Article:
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Cleveland has a disturbing history of trying to stiff victims of police abuse after losing in court, says Glen Ford of the Black Agenda Report

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SHARMINI PERIES, EXECUTIVE PRODUCER, TRNN: Welcome to the Real News Network. I’m Sharmini Peries coming to you from Baltimore. The city of Cleveland announced a six million dollar settlement with the family of Tamir Rice in a US district court on Monday. Rice was the 12-year-old African American boy that was killed by Cleveland Police Officer Timothy Loehmann in November of 2014. According to terms of the settlement the city will not acknowledge misconduct in Rice’s death. Last December a grand jury decided not to indict Loehmann or his trainer, Officer Frank Garmback, in Tamir’s death. To discuss all of this I’m joined by Glen Ford. Glen is joining us from Plainfield, New Jersey. Glen is cofounder and executive editor of the Black Agenda Report. So good to have you with us, Glen. GLEN FORD: Thank you for having me. PERIES: So Glen, Cleveland settled with the Rice family for six million dollars as they did in Baltimore right here, in Freddie Gray’s case, offering his family 6.4 million dollars. What exactly does this settlement represent, and what are the implications? FORD: Well, in terms of the Tamir Rice matter, the implication is that it is settled in the legal sense. That is, there is now no possibility of there being a federal trial of the cops involved on civil rights charges, not that anyone was expecting that to happen anyway. This is a very, very callous city, Cleveland, with a terribly horrible record. Your viewers ought to know that just back in February of this year the city was trying to collect on a 500 dollar emergency medical care bill from Tamir Rice’s family. I suppose that would be to pay for the ambulance that picked up his body from the park where he had been shot by cops two seconds after they arrived to answer a report that there was a kid with what appeared to be a gun. It was a toy gun. Actually, I think that Tamir Rice’s family may be counting their blessings for getting the money at all, because Cleveland has a real and very disturbing history of trying to stiff victims of police abuse who wind up winning in civil court after losing, of course, in criminal court. In one case, this is the case of a guy named David Ayers, he was framed by two Cleveland police detectives and sent off to prison for 11 years, he spent 11 years in prison for a murder that he didn’t commit. And he managed to gather enough evidence to get out of prison and to convince a jury to award him millions of dollars because of the wrongful conduct of the police. Well, the city of Cleveland then, after the judgment came down, said that, well, they’re not responsible. It was the police’s doing, and the city has no responsibility to pay them. The city then helped pay for the two detectives involved to declare bankruptcy to that David Ayers, who’d spent 11 years in prison, wound up getting very little. And the city did the same in the case of Kenny Smith, who was a 20-year-old Black man who was wrongfully killed by Cleveland police. And the prosecutor, the same prosecutor who basically engineered the no-indictment in the case of Tamir Rice, this prosecutor praised the cops who shot Kenny Smith to death as heroes. But when it was proven to a civil jury that this was a wrongful death the city of Cleveland turned around again and said, well, that’s on the police officers, and they helped the police officers declare bankruptcy and the family of Kenny Smith is still waiting for a payout. These cities all across the country are amassing huge, huge bills in order to clean up the blood, so to speak, that their cops have been shedding in Black communities all over the place. PERIES: Now, so this releases the police from responsibility, releases the police force from responsibilities, and it also releases the city from any responsibility of wrongdoing, accountability or even correcting the situation, and it also prevents federal prosecutors from moving in and dealing with it. Your thoughts on that? FORD: Well, you know, the feds do have a presence in Cleveland because Cleveland is under its second federal consent decree order in the 21st century. That is, for the second time since the turn of the century a federal appointed overseer is playing a kind of role of making sure that Cleveland carries out the changes that it said it would undertake in terms of how it treats its Black citizens. Cleveland tried this once earlier this century and it didn’t take, and based upon its record to date the second consent decree isn’t taking either. So the feds have a role to play. It’s one they negotiated for themselves in Cleveland, but it doesn’t seem to be giving the Black citizens of Cleveland any relief. PERIES: And, as most of you know, the Real News is covering the Freddie Gray case as it’s ongoing at this time, and we’ll be reporting on how the officers are judged upon, in terms of Freddie Gray’s death, and I hope you join us. And Glen, I thank you so much for joining us today, as well. FORD: Thank you. PERIES: And thank you for joining us on the Real News Network.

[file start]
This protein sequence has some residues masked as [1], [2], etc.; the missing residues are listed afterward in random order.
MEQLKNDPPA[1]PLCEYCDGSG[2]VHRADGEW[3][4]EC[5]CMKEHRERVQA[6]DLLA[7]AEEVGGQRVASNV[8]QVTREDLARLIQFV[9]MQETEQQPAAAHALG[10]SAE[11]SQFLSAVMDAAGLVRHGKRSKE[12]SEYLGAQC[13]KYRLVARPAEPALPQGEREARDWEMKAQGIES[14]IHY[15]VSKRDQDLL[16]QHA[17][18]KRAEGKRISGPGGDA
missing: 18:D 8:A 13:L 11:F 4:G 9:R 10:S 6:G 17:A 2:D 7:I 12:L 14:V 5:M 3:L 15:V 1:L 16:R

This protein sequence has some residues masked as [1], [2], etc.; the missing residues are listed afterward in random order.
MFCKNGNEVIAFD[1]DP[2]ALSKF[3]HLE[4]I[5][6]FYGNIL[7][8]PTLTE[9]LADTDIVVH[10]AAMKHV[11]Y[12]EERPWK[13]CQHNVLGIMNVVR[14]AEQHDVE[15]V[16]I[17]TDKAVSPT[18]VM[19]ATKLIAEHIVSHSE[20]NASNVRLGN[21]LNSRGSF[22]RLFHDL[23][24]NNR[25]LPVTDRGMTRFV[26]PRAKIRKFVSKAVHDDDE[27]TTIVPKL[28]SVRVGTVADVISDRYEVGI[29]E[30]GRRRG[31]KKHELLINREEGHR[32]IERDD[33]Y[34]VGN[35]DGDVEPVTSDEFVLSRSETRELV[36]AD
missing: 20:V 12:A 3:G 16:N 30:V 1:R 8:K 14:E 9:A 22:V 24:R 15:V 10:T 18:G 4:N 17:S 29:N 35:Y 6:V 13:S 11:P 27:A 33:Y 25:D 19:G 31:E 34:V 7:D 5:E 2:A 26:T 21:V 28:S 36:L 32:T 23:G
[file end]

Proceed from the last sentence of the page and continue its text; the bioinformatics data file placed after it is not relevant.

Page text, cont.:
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Glen Ford is a distinguished radio-show host and commentator. In 1977, Ford co-launched, produced and hosted America's Black Forum, the first nationally syndicated Black news interview program on commercial television. In 1987, Ford launched Rap It Up, the first nationally syndicated Hip Hop music show, broadcast on 65 radio stations. Ford co-founded the Black Commentator in 2002 and in 2006 he launched the Black Agenda Report. Ford is also the author of The Big Lie: An Analysis of U.S. Media Coverage of the Grenada Invasion.